Thursday, February 28, 2013

Pay No Attention to that Girl Behind the Curtain!

One of my very favorite places in the world is the Fox Theatre in Atlanta. This is despite the fact that they spell it "theatre" when it's supposed to be "theater"- the theatre is the art, the theater is the place... and the Fox is definitely a place. But, anyway.
I love this place despite my spelling issues.
I don't even know how many shows I've seen there. I ushered there in high school and college so that I could see a bunch of shows on the cheap. Ask me anything about the place... I probably still remember a lot of info from usher training.

Is there a better place from which to watch Cats? I mean...
Even the hallways to the bathrooms are awesome.

I took my kids there last summer for a Wiggles concert. It was ridiculous how much I loved seeing them in that place.

And then, back in college, I had the most amazing opportunity. I got to perform at The Fox with the Georgia Tech Chorale in the Atlanta Ballet's run of Carmina Burana.

I can not believe I still have this flyer.
During the run of Carmina Burana, I got my first really good look at the Fox Theatre curtain. You know, the big, red curtain on the stage:

because I was right there on the stage and I could even touch the darn thing  if I wanted to 
There's something important about that curtain, and it's been bugging me. There's a connection I'm supposed to make between that curtain and performing at The Fox and cancer. I hadn't been able to nail it down... until a couple of nights ago. In that place right before you fall asleep, I finally got it. I want to try to articulate it.

The curtain on the stage at The Fox is very heavy. It's a deep red and it feels like velvet. It probably is velvet... but it's very thick and very heavy. That's important.

When you go to the theatre (I know) for a performance, you enter the beautiful auditorium through the beautiful lobby and look for your beautiful seat. When you're first seated, the curtain is firmly closed. Then, the music starts, the curtain opens, and a carefully choreographed and rehearsed performance starts. You see only what brought onto the stage.

The audience knows that, somewhere backstage there are people working the lights and props, rooms of costumes and make up, and who knows what all back there to make the performance happen. But, though they know these things exist, the audience isn't really aware of them during the show. The hours of rehearsal that went into creating the show before them... all the work that went into this performance... it's appreciated. But not really recognized. Does that make sense?

When you're on the stage at The Fox and the curtain opens, this is what you see:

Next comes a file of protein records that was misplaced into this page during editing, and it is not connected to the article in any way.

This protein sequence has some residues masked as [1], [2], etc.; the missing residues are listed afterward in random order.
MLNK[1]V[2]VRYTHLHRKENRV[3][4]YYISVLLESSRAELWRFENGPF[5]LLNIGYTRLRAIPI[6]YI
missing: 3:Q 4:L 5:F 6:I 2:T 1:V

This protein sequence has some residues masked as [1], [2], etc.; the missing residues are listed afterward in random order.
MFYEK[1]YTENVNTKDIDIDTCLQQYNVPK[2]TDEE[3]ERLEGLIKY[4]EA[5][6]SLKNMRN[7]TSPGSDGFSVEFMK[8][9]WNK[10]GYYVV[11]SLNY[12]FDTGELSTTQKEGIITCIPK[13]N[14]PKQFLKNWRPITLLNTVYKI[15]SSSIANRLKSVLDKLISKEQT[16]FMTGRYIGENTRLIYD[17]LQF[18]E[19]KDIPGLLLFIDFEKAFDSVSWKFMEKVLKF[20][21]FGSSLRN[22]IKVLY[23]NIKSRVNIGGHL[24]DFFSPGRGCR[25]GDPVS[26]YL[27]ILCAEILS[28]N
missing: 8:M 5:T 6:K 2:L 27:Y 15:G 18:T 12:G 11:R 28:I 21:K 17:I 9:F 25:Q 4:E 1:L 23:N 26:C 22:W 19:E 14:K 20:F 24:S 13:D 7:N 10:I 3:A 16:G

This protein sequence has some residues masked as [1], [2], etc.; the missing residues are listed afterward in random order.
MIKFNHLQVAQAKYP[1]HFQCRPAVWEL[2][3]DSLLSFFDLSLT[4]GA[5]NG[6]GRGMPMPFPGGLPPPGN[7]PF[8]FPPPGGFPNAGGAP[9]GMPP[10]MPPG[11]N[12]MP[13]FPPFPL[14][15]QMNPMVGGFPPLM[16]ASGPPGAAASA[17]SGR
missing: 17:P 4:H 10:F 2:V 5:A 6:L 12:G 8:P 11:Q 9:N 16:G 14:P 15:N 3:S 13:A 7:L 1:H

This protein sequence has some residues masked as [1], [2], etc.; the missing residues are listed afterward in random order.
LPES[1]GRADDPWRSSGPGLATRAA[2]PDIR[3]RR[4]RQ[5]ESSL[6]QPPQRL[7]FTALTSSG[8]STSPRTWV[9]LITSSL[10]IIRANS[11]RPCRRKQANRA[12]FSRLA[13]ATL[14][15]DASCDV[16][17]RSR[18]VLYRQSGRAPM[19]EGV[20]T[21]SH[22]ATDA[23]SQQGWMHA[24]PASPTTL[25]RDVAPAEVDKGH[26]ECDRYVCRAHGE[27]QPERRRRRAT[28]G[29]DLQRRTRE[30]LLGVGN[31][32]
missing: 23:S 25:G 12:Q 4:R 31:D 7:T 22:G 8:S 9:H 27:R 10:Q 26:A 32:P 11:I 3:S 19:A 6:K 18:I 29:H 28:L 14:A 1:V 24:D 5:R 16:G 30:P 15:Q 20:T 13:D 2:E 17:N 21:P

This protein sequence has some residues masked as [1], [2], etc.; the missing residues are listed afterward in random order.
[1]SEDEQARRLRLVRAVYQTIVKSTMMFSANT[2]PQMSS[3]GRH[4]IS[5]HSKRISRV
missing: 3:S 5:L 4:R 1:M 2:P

This picture is way better than the ones I took* from the stage. 
Except when the house lights are down and the stage lights up, you can't really see this many seats. It's like two rows and then darkness. But those big, white lights there under the balcony? Those jokers are bright and catch your eye about 200 times per performance. Anyway, the stage view? Just as magical as the view from the audience.

When the curtain is open.

When the curtain closes, the audience stays in the beautiful place. But for the performers, the show ends. The backstage isn't as beautiful as the front of the house. At The Fox, it makes sense. When they were restoring the theater, they went for the places that people who buy tickets would see. The backstage areas aren't as restored. At least they weren't when we sang there. The backstage was old and in need of some repair. It needed paint and the orchestra pit would blow a fuse if it got lowered all the way. The handrails on the stairs were a little shaky and the stairs were steep and narrow. It's not glamorous back there. I think that made me love The Fox all the more... getting to run around backstage and downstairs and learn some of that old, haunted place's secrets.

<I have pictures of us backstage at The Fox, but no scanner! Bah!>

But that part is not what you're supposed to see. That thick, red curtain is a boundary. It's a concrete line between the performance and the audience. And the perspectives from either side are interesting.

The audience thinks that the show is up there, on the stage. They're wrong. The performers know that the show isn't on the stage- it's in the audience's minds. What's happening on the stage is just costumes and hitting notes and remembering to fix that thing we talked about after the matinee. It all gets turned into something meaningful when the audience sees it. What's happening on the stage isn't real. The show is in the audience's mind. how very Gestaltian of me.

A lot of work goes into making sure the audience just sees the good parts. They only see what they're supposed to... all the work that it took to get there is hidden. All the messy, backstage places are out of sight.

The show is great. It's magic. But you can't perform all the time. Sometimes, you have to be backstage in the not-so-pretty places.

On this whole cancer journey, I'm not in a pretty place right now. This part is confusing and weird and tiring. And I'm sorry that I can't be as perky and optimistic as I was when I first got my diagnosis. This part isn't as pretty- I just can't seem to make it that way. But it has its own character and can still be pretty awesome.

I'm hiding behind the curtain for a while. If you don't mind the "character" of things back here, you're welcome to take a peek. I'll do as many pretty posts as I can. But please understand when I sometimes get tired of being ok with things.